History

The Seychelles were first discovered by Britain in 1609 and it became a favorite pirate destination. Later on in 1770 the French took possession of the islands as they settled in St.Anne Island. During this extended period of time the Seychelles main purpose was as a transit point for African slaves. Among the slaves being exported, some stayed within the island to work on plantations. Being well isolated by the ocean, the Islands were also being used as what is referred to as an exile colony that was used by the French at the time and later by the British for those people they wished to get rid of.

In the years that followed, the French and the British went back and forth exchanging the control over the colony. Finally in 1811 the British secured their control over the islands and in 1903, it was made official. The Seychelles were now a separate British colony. Later on that century on the 29th of June 1976, the Seychelles achieved its full independence from Britain and officially became the Republic of Seychelles.




Politics and Government

Between 1978 and 1993 the country was governed under what we call a single-party socialist system. However this changed when President Rene constitutionally changed the system to a free multi-party election. Nowadays, the Republic of Seychelles is an Independent Democracy with its own constitution that holds free multi-party elections.

The major political parties of the Seychelles are:

• The Democratic Party (DP), James Mancham, Daniel Belle
• Seychelles National Party (SNP), Wavel Ramkalawan
• Seychelles People's Progressive Front (SPPF), France Albert Rene, James Michel
The first president of the Seychelles, James Mancham was later on overthrown by President Rene of the SPPF party in 1977. After a lengthly 27 years in power Rene stepped down on April 24th 2004 to leave his place to his Vice-President James Michel who became the third President of the Seychelles. The last election was in July 06, Michel won the election with a total of 53.7% of the votes. Ever since President Mancham was overthrown the SPPF has held a clear majority over the elections.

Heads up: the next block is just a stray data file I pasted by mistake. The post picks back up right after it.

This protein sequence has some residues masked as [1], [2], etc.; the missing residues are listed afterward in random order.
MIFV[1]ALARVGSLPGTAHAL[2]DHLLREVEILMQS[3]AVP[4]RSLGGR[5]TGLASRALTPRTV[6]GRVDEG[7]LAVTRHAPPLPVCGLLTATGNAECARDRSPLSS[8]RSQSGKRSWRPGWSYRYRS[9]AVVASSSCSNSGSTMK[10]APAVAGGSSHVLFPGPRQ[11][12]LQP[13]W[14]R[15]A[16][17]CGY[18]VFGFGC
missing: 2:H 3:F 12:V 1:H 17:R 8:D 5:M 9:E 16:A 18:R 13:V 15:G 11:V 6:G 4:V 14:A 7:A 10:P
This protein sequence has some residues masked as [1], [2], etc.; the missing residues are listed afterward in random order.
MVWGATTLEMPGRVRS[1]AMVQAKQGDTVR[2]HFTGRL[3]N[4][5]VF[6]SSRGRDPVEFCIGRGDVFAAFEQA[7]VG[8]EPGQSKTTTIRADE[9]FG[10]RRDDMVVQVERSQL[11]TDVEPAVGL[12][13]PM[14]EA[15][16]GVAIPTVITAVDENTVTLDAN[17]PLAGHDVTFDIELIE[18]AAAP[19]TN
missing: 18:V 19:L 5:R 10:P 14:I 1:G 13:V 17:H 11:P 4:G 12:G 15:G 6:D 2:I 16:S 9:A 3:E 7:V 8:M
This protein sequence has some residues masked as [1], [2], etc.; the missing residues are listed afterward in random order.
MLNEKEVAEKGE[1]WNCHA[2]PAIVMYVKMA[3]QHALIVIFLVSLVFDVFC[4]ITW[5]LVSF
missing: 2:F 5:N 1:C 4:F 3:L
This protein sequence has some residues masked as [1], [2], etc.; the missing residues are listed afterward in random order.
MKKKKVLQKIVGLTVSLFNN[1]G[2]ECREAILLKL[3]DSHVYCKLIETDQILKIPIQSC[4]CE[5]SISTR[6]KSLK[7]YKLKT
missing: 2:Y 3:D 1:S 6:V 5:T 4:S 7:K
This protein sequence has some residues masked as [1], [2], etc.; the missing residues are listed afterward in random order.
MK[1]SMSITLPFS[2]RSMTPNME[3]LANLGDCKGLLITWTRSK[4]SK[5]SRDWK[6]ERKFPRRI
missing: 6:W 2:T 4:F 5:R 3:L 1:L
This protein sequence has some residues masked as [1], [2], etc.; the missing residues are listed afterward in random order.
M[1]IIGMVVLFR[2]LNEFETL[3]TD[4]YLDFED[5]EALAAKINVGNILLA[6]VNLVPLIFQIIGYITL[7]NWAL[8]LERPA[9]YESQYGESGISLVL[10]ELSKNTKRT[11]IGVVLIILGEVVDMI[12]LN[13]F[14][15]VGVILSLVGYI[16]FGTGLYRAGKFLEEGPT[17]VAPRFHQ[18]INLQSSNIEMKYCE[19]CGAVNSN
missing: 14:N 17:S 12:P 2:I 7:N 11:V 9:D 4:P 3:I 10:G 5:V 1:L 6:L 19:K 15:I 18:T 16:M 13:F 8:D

The Seychellois

When we talk about the Seychellois, we are referring to the local people of the country. The current Seychellois are in fact immigrants descended from France, India, Africa and China. Having said this you may wonder what the actual language used for communication in the Seychelles is. The truth is that the official languages of the country are English, French and Creole. Creole is a French-based language that is mixed together with African. The challenge as I go to the Seychelles will be to learn this language that may seem kind of weird at first. Let me give you a few examples of how funny this may sound to us Canadians but is perfectly normal to the Seychellois.

Creole: Nou tou bezwen travay ansamn pou kree nou lavenir.
French: Nous tous avons besoin de travailler ensemble à créer notre avenir.
English: We have to work together to create our future.

As you can see Creole resembles French a fair bit but surprisingly enough, less than 1% of the population speaks French as a first language while 94% of Seychellois’ mother tongue is Creole. The trick will be to not mix these two languages up once I return to Canada because it will be quite something if I were to say “mon soif” every time I was thirsty! Creole is a language that is based almost entirely on French vocabulary but has words thrown in from diverse languages such as Malagasy, Bantu, Hindi and English.

The local people are very active with diving, sailing, windsurfing and other aquatic sports however the Seychelles only have two sports in which they compete. One is football, known in America as soccer, and the other is athletics (long jump).